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I'm proposing a new programming language, called Guava, for Genuinely Usable Java. Guava would be very like Java, but would be designed for usability by learners, not for safety in the hands of experts. This post is to suggest some ideas about the motivation for Guava, and to lay out some of the principles that would guide its development.
I've been talking to friends for many years about the problems with using Java as a language for teaching programming. Java is a difficult language, that requires the programmer to keep in mind many details simultaneously in order to produce successful programs. I just finished teaching our CS2 course, which teaches Java and data structures. While the students loved learning a "real" programming language, we all found it frustrating dealing with the many aspects of Java that make it a very difficult language for beginners.
There are many languages that are much nicer as a first programming language. Scheme has the advantages of grace, elegance, and one of the best books ever written about computer science. Python has the advantage of simplicity, and real-world power. C has the "advantage" of being close to the machine. (I am among those who believe that if the fundamental power of computer science is abstraction, we ought to begin with some deep abstractions!) However, most programmers are likely to eventually end up writing programs in Java, and all three of these languages suffer as beginning languages for someone whose trajectory is toward Java. (It is appropriate to continue the argument about whether Java is the "right" language for most programs to be written in. Certainly Java is neither elegant enough nor extensible enough that we should believe it will survive longer than the usual ten or twenty years of dominance. But: we academics need to recognize that we don't get to make that choice. Java is what our students will have to program in, at least for the first part of their careers.)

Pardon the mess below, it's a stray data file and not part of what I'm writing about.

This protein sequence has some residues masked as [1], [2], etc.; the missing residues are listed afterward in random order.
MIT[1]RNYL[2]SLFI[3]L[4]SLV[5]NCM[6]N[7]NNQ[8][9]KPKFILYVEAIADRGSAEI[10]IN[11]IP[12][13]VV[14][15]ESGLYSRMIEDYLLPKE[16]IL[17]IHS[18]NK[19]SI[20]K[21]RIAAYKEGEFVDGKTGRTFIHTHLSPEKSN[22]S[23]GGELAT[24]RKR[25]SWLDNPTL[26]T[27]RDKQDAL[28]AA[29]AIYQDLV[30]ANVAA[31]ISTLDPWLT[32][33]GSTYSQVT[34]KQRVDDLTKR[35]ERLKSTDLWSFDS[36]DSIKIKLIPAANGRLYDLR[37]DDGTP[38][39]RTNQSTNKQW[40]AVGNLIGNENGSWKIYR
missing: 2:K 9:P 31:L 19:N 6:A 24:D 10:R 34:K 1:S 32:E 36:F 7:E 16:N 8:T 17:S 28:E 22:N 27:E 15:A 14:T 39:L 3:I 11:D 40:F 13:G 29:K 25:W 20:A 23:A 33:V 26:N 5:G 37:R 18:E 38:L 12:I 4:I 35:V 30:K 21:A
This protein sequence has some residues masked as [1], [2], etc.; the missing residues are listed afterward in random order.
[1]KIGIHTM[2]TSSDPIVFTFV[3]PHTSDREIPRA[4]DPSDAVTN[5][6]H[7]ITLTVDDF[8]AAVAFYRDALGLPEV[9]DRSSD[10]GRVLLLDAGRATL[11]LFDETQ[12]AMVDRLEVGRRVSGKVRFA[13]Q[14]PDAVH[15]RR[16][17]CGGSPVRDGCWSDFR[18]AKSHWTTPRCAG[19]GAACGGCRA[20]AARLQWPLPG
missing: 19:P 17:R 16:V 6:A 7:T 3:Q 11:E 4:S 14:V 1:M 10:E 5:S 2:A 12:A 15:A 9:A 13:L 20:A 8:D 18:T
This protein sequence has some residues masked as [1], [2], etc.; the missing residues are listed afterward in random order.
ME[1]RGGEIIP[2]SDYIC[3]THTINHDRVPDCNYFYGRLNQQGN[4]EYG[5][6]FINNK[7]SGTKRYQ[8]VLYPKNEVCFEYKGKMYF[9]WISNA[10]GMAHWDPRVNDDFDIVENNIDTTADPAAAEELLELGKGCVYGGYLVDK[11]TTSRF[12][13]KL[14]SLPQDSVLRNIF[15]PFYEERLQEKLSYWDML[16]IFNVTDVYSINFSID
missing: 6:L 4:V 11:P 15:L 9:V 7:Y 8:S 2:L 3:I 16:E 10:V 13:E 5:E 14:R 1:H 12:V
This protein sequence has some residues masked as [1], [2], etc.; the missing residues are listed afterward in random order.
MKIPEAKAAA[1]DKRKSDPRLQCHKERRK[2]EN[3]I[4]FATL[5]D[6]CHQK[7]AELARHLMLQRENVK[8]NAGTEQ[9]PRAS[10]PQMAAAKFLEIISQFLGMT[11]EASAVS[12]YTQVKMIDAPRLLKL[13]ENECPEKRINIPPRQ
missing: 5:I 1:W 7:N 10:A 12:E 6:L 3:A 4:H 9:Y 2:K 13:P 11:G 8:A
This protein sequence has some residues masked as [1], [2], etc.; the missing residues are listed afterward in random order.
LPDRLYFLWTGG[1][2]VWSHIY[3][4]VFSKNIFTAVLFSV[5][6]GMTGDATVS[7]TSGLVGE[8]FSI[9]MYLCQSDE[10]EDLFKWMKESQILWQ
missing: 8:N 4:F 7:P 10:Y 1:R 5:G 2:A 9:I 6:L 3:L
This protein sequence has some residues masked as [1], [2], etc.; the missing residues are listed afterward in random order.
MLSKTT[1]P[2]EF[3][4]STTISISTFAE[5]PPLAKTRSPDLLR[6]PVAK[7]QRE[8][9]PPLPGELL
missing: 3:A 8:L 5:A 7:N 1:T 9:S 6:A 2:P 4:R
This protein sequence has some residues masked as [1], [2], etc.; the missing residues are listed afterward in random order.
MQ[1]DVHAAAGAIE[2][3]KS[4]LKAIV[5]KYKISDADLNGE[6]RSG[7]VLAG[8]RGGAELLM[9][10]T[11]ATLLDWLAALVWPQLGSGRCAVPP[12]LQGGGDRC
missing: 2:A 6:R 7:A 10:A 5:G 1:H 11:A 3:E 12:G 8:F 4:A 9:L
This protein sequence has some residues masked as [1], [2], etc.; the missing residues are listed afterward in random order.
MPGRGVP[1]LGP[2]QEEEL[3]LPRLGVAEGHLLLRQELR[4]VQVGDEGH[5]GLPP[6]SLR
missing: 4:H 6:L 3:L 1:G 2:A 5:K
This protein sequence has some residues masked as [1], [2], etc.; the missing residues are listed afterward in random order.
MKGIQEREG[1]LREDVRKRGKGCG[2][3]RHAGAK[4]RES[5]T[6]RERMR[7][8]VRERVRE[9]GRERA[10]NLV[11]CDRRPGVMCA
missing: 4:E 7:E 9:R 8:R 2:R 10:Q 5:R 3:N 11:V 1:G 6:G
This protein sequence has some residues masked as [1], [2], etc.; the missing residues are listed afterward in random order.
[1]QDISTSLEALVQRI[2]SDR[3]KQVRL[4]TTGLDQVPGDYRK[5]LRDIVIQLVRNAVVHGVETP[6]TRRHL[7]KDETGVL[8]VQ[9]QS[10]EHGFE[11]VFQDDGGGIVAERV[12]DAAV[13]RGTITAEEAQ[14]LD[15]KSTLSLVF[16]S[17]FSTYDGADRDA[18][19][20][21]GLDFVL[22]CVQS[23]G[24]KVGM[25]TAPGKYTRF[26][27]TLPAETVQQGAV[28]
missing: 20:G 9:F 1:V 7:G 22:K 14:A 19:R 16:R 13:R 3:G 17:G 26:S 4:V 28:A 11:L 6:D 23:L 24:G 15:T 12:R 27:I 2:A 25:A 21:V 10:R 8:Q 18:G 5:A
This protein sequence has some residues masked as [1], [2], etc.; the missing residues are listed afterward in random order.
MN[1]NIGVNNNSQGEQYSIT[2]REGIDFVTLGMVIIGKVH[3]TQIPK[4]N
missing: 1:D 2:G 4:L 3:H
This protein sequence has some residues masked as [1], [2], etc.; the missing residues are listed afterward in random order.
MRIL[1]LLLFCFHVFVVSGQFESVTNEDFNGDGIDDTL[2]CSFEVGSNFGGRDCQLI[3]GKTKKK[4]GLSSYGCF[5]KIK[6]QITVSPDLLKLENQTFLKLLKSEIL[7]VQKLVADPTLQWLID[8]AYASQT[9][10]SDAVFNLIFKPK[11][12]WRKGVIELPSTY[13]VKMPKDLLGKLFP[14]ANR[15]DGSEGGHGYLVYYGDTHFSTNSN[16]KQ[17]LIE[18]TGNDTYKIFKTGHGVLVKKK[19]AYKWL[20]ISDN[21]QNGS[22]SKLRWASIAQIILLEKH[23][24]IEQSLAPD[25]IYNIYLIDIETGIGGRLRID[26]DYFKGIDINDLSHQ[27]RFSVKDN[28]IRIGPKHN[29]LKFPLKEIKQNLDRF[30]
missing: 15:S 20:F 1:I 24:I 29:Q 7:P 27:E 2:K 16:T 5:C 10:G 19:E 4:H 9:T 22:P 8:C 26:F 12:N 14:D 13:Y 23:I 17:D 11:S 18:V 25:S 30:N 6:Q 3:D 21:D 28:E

Scheme is awkward as a first language for eventual Java programmers because the functional approach in Scheme does not prepare students well for the imperative style of Java. We may all love the style, but taking a detour before starting down the imperative path is an ivory tower exercise. Python is much more similar to Java -- but has several unusual syntax choices that get in the way of easily migrating to Java. Further, once students have learned Python, they're going to be frustrated with the strictures of Java programming. Better would be a path that would let them write much of their program in a language at the same level as Python, while having access to full-featured Java for those parts of their program that benefit from the rigor.
Those of you who have explored Groovy are already thinking that you have the answer. Groovy goes a long way to solve these problems. It runs on the Java VM, and smoothly interacts with Java programs. Classes can be written in either Groovy or Java and interact smoothly with classes written in the other language. But, Groovy makes several bizarre syntax choices that will make the transition to Java more difficult for students -- such as freedom from semicolons, except of course when they're needed -- and has put many of us off with frustrating run-time errors caused by unnecessarily complicated language semantics. Groovy may well eventually be the solution, but for now I find it a frustrating waypoint on the path to a truly usable dialect of Java.